#10
  11. SnoDrtRider

    SnoDrtRider I've been lost here before...

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    Never rely on just the vice to secure the bike even (especially) when using jacks or stands.
    #11
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  12. Tall Man

    Tall Man Priest, Temple of Syrinx

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    By way of example, the wet weight of the Triumph Rocket III is 771 lbs. A ready to ride H-D Ultra Limited comes in at 908 lbs.
    What were/are you riding that weighs a full half ton?
    #12
  13. trc.rhubarb

    trc.rhubarb ZoomSplat!

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    A ready to ride H-D Ultra Limited with all the extra crap like an amp in the fairing, XM radio (factory add on so it's heavy), Larger speakers, tweeter bar, (yep, I can be that guy if I want to - but its for the open road), cruise boards... like highway pegs but much larger, tools, air pump for suspension and tires, and all the other crap. Maybe not quite 1000 lbs but at least 50lbs over factory. Man, I really need to sell that bike, I love it but haven't ridden it since September and may not get a chance to ride it for another 6 months.
    #13
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  14. DualSpaz

    DualSpaz Been here awhile

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    Check both sides of the lift before lowering. I left a tire leaning against the far side of the lift. When I went to lower it, the tire supported the one side and the bike and lift started coming over on top of me. Luckily the bike on the lift was a 146 lb. trials bike. I was able to hold everything upright and hit the pedal to raise it back up. If that had been the wifes 800 Tiger, I'd have been screwed.
    #14
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  15. Disco Stu

    Disco Stu Long timer

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    If you put the bike on the center stand, use a ratcheting strap between the center stand and the front wheel, to keep the bike from rocking backward off the center stand.
    #15
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  16. markk53

    markk53 jack of all trades...

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    Put the bike on it before raising it?

    Sorry, just had to be said...
    #16
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  17. Aprilia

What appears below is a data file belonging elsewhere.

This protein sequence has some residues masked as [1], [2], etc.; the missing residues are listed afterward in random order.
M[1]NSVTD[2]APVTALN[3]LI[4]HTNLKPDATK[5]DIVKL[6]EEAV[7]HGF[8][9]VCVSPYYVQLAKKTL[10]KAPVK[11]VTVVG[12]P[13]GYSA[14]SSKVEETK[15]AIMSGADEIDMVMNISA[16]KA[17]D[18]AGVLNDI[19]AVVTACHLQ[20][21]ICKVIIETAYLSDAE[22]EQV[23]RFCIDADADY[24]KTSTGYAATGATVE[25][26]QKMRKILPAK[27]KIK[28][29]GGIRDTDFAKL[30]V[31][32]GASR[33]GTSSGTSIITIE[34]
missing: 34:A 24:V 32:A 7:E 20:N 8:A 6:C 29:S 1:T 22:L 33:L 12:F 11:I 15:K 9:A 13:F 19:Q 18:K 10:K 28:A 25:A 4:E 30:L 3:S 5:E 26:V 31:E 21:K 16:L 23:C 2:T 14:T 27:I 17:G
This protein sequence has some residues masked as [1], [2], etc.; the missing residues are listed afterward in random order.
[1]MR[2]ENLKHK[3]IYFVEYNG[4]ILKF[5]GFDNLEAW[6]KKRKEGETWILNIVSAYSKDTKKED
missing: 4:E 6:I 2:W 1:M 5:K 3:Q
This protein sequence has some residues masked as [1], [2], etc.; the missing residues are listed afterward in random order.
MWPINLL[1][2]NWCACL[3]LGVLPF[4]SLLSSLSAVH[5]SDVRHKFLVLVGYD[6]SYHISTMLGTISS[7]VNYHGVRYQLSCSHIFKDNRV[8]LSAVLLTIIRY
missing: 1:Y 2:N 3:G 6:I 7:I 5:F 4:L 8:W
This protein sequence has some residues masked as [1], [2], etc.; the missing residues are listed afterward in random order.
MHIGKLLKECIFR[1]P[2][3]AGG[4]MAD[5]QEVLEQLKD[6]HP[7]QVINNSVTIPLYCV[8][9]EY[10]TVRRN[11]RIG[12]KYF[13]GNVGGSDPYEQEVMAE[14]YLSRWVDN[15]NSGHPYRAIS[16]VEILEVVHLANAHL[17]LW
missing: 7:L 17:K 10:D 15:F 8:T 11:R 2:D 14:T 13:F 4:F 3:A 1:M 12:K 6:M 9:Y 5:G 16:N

Aprilia Long timer

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    I also thought the same...if you have to ask maybe you shouldn't buy a lift. Sat there for a few minutes to think back on nearly 20yrs using my Handy lift....what not to do. Then it dawned on me. I do have a suggestion....!

    This actually happened...pulled my Aprilia Futura up on the lift. Not to work on it but to get it out of the way. Rather than chocking the front wheel in the vise I put the side stand down. A good 20 min later I'm across the garage and hear 'squeak.....' I knew the sound was tire moving on the powder coated paint of the my lift. Front wheel was turning to the left. However, as the wheel was turning the side stand was sliding towards the edge. It was like slow motion...I get about 2 steps as the side stand goes off the lift (7" drop to garage floor). Bike jerks down as the side stand hits the garage floor then the bike rotates over. I stop and cringe waiting for the bike to land and plastic to shatter. Just a loud "THUD". No sounds of plastic breaking. The bike appears to be levitating inches off the ground. I'm completely dumbfounded and run over to the bike and grab the handle bars. Give them a tug but just too heavy. I don't want to let go as it might not stay where it is. Finally, I let go and get on my hands and knees and look underneath. The only thing touching is my bar end, side stand and side case. I call three neighbors and the four of us have to literally lift the bike up then stand it back up on the tires. Tiny scratchs on bar end and even smaller scratches (1/2") on the saddle bag. Don't put a bike on your lift using just the side stand...if you do at the very least turn the bars to the left.
    #17
  18. shovelstrokeed

    shovelstrokeed Long timer

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    What goes up must come down. Velocity, azimuth and trajectory can and will vary.
    #18
  19. markk53

    markk53 jack of all trades...

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    I actually just said it because it struck me as funny.

    I will say I have the low buck HF front wheel chock which works fairly effectively. Tire won't turn much and it holds a fair amount of the bike vertically, although I wouldn't trust it to hold without a hand on the fork or bar. I hook tie downs relatively loose, barely compressing the forks. To get the bike out of the chock I usually hold the bike by one bar end, reach down and roll the front wheel back to help get it started then roll the bike out. But my heaviest bike is only about 400 lb.
    #19
  20. Cow Boy Brad

    Cow Boy Brad brad1098

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    #20